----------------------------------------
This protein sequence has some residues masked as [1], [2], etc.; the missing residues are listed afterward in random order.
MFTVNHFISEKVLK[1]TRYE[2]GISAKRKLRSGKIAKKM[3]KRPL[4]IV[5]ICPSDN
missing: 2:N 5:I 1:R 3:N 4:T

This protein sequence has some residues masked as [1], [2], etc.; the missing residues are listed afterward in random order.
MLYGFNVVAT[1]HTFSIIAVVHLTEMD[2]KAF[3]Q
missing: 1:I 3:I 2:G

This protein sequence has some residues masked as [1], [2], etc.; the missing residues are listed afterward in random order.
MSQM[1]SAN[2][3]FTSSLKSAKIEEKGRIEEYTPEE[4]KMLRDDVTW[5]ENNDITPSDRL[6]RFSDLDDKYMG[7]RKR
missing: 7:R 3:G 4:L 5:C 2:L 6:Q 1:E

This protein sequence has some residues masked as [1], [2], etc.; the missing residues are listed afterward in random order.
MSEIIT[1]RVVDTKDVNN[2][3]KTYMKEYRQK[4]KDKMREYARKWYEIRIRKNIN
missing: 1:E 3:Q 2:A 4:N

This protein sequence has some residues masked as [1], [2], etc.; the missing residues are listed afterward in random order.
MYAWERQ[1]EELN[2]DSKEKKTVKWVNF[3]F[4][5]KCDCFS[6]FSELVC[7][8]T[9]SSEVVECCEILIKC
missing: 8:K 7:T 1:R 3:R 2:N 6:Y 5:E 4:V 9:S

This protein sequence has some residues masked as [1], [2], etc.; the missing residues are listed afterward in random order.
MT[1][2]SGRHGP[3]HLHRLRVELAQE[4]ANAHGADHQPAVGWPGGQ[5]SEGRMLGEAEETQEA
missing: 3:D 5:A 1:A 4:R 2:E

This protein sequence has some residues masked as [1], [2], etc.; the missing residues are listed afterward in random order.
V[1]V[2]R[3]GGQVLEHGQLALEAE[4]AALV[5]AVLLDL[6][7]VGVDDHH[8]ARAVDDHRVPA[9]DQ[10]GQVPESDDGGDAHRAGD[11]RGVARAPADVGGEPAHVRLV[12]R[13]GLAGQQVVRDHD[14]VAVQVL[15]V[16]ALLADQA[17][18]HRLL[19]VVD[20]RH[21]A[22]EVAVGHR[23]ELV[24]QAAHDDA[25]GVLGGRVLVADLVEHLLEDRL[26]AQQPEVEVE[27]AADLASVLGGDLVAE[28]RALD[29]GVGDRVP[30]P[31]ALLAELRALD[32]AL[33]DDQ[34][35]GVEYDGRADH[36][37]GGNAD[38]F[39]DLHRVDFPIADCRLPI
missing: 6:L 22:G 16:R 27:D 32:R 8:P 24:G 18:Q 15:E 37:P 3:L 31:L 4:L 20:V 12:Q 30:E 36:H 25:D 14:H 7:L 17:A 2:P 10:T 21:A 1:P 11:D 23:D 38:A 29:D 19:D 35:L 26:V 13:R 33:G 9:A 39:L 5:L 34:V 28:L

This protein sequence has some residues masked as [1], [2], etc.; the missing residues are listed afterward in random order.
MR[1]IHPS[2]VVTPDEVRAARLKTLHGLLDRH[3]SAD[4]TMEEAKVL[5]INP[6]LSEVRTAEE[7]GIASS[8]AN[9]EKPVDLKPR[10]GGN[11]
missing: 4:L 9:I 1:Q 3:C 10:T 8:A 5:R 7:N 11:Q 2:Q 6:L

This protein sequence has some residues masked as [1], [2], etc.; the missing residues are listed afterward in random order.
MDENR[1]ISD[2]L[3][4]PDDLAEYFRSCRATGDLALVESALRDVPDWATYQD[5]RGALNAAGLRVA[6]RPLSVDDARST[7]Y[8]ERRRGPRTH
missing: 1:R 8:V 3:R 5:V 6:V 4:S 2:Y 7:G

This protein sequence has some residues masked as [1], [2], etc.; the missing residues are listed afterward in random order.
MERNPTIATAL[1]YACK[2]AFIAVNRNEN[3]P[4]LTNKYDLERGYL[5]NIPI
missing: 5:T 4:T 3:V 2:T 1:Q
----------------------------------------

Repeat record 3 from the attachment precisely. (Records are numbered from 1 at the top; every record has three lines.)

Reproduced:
This protein sequence has some residues masked as [1], [2], etc.; the missing residues are listed afterward in random order.
MSQM[1]SAN[2][3]FTSSLKSAKIEEKGRIEEYTPEE[4]KMLRDDVTW[5]ENNDITPSDRL[6]RFSDLDDKYMG[7]RKR
missing: 7:R 3:G 4:L 5:C 2:L 6:Q 1:E